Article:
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Technical wiring tips, tricks?

Discussion in 'The Hokey Ass Message Board' started by scotty t, Aug 25, 2014.

  1. elba
    Joined: Feb 9, 2013
    Posts: 615

    elba
    Member

    forgot pics. here they are terminal 001.JPG terminal 001.JPG crimpers 003.JPG crimpers 003.JPG crimpers 003.JPG crimpers 003.JPG crimpers 003.JPG crimpers 003.JPG crimpers 002.JPG crimpers 002.JPG crimpers 005.JPG crimpers 005.JPG
     
  2. jack orchard
    Joined: Aug 20, 2011
    Posts: 238

    jack orchard
    Member

    I use 1/2"x 2" strips (approx) cut from an old oil bottle to make support straps to hold my wiring runs. Wrap them around the finished bundle and poke a hole in them for a bolt or screw to secure them. Strong enough to hold them, but soft enough so as to not to damage the bundle. (and they are free) You can use many different colors, but i prefer black. ...jack
     
  3. i've read about the crimp vs solder debate, seems to me, use whatever you're comfortable with and use shrink tube to support the connection.
     
  4. Crimp vs solder again ???
    Both are ok when done properly.

    Here's the thing, you need some experience to solder properly. It's an art and the skill needs to be honed.

    Crimps are basically and almost idiot proof with a quality crimper. That means most people who've never seen a crimp connector or pliers can produce a quality joint the first time they use it. You'll not get the same with solder.


    The connectors are a specified size and thickness for the correct wire and the tool is made to work with those in mind. Controlled input and expected output.
     
  5. I had a buddy in high school who used braided fish line instead of ties or tape. The loops were all equidistant from each other and it looked really trick, plus he was able to access separate wires from the harness. Wish I had a photo of the 51 ford he wired back in '64.
     
  6. squirrel
    Joined: Sep 23, 2004
    Posts: 46,449

    squirrel
    Member

  7. And while you're at it you might google "Western Union Splice".
    Lots of good photos and etc. May be helpful and definitely interesting...
     
  8. saltflats
    Joined: Aug 14, 2007
    Posts: 10,199

    saltflats
    Member
    from Missouri

    I have been using some expandable sleeving that I got from Del City. Didn't like the eyelet with a nut for the sending units so I went for the push on style connector. Then made some harness clamps. I used a coil wire boot for the alt wire. P1010007.JPG P1010008.JPG P1010009.JPG
     
    scotty t likes this.
  9. Don's Hot Rods
    Joined: Oct 7, 2005
    Posts: 8,319

    Don's Hot Rods
    Member
    from florida

    I agree that you will never get a winner in the crimp vs solder debate, both sides have firm believers in their method and will never change. But that is ok, do what feels best to you.

    I crimp, and I use only Ancor waterproof terminal ends and butt connectors, the ones with heat shrink built in. After you crimp you heat them with a heat gun and the tubing shrinks up, creating a waterproof seal. For pliers, I use these:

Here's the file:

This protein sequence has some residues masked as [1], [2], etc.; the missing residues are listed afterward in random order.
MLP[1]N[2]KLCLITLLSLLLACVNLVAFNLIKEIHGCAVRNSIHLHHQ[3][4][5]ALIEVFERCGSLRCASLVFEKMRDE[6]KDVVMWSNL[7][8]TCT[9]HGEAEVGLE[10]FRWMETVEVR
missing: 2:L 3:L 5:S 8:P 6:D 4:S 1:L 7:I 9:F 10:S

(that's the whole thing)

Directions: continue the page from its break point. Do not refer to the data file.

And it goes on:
[​IMG]

    They are simple to use because the same pair will cut the wire and also crimp the end on. To pull the insulation off to put into the terminal end, I use a pair that strip the ends off in one squeeze (can't find a picture of those).

    Don
     
  10. 160 splices - here. All soldered. Can you imagine how big a knot 160 butt connectors would make?

    There's a lot to love about these old hotrods, Like 126 less wires is one of them.

    image.jpg
     
  11. jseery
    Joined: Sep 4, 2013
    Posts: 743

    jseery
    Member
    from Wichita KS

    Don't have any comments on solder vs crimp, I use both. But, not sure about the butt connector comment, aircraft have thousands of wire and they are crimped (not sure I have ever seen a butt connector in aircraft wiring though). A proper butt connector should not be any larger in diameter than the original wire.
    P.S. I would have soldered them also!
     
  12. xpletiv
    Joined: Jul 9, 2008
    Posts: 938

    xpletiv
    Member
    from chiburbs

    Well, been doing low voltage stuff for over 20 years...electrical tape gets very sticky if you ever have to get back into it, crimp then solder then heat shrink!, the connectors with the heatshrink already on them=sometimes the shrink splits because the crimpers thinned the area, always leave a little slack at or near the terminations= easier to re-do a poor connection if you have something left over, only use black wire ties=they are UV protected and withstand heat better, equally space the ties, start them all in the same direction('heads' all up/down),cut them flush at the ends(they can be mighty sharp if not!), and rotate them(after cutting) so the 'heads' are not seen(they will rotate easier one direction of the other). That's it for now.
     
  13. I like to pull the plastic off the connector, crimp, solder and heat-shrink. I do that for the battery lugs too. I bought a ratcheting crimper @ Harbor Freight, works great. I use a lot of Molex connectors at work so I have a good crimper for those.
    The best suggestion I have is on connections that are exposed to the elements, like if you are running a brake light switch under the floor, you need to seal water out. I have soldered on the connectors and used the heat shrink that has sealer inside then ran the wires up to a dry area to add a removable connector.
    Second suggestion is GROUNDS, ground the batt to the motor and the frame, frame to the motor and body, clean the area you are grounding to and use star washers. I like to put a little dab of sealent around the spot to keep out the moist.
    And don't run a 14 gauge wire from the alt to the battery, I have a 100 amp alt and run a 6 gauge wire. there is chart that shows the size wire needed to run certain amps at different distances.